As the Festival of Navratri goes, this is the big day, the grand finale. Mythologically speaking, this was the day, the lascivious demons, Chanda, Munda & Mahishasura and the worlds first one man clone Raktabhija (from the sanskrit Rakta- blood, bija - seed. Legend has it that when each drop of his blood fell to the ground, an identical clone would rise. The goddess countered that by giving rise to Kali (the terrible one) who literally stuck her tongue out to drink every drop of Raktabija's blood before it hit the earth. Mahishasura put up quite a fight taking multiple forms before his final morph into a buffalo( Mahisha) at which point, the goddess pins him under the lion she is riding on and proceeds to eviscerate him. Who says Mythology is dull?
The prasad (offering) that I'm posting today is an edamame sundal. Edamame, like fresh green chickpeas has a delicate buttery texture that makes it ideal for South Indian stir fries. Its unlikely that you will easily stumble upon fresh edamame, although I did see some in Union square market two weeks back selling for the price of an arm & a leg. No worries, the ones from the freezer section are perfect for this purpose.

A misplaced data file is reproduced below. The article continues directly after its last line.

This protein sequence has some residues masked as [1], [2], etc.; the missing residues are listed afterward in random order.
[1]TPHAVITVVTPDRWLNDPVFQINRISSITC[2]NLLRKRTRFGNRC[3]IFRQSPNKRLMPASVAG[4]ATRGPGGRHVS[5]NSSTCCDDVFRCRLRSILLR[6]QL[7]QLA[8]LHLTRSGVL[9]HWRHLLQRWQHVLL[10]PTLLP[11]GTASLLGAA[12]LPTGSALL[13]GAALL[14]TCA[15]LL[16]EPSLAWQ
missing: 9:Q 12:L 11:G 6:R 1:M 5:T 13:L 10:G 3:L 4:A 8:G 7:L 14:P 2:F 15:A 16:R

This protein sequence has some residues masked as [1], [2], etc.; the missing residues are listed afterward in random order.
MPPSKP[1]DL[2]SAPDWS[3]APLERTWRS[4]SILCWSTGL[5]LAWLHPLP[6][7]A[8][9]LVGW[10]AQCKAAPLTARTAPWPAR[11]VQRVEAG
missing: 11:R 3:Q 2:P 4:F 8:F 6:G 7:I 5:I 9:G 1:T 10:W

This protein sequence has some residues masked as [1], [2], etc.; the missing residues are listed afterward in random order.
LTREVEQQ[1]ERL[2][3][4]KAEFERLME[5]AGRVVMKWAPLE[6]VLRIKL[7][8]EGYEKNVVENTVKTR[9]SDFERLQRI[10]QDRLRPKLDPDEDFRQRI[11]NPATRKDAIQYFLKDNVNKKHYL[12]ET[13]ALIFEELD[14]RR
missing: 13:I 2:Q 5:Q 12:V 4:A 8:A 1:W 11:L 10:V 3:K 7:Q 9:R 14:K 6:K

Edamame (Green Soy beans) Sundal
1 pack (12 oz / 340 gms) Frozen edamame, thawed
2 tablespoons oil
1 teaspoon cumin
1 serrano chile cut into 3-4 pieces
1 teaspoon finely julienned ginger root
1 sprig curry leaves, torn
1/4 teaspoon turmeric powder
salt to taste
2 tablespoons fresh shredded coconut
Wedges of lime for drizzling.
Heat the oil in cast iron skillet and add the cumin once the oil begins to shimmer. when the cumin seeds 'split' add the chiles, ginger and the curry leaves and give the mixture a stir and allow the flavors to bloom. Add the edamame along with the turmeric and salt, stir to combine. Lower the heat, cover and allow to cook for ~ 5 minutes. Taste and adjust for seasoning and add the shredded coconut. Transfer to a serving dish and serve warm with wedges of lime on the side.
Tomorrow marks the last day of Navratri when all 'weapons' (euphemism that includes the tools of every trade) are laid down to be blessed by Saraswathy, the goddess of knowledge (As kids, this had to be an all time favorite day of the year when parents would not insist that we sit down to study, and in extreme cases actually dissuade us ever so gently!). So, even as I wonder if I should plonk my new set of Weck canning jars from Provisions at Food52, I'll sign off for today with a sneek peek at tomorrow's offerings.. Peanut sundal and an Almond payasam (kheer )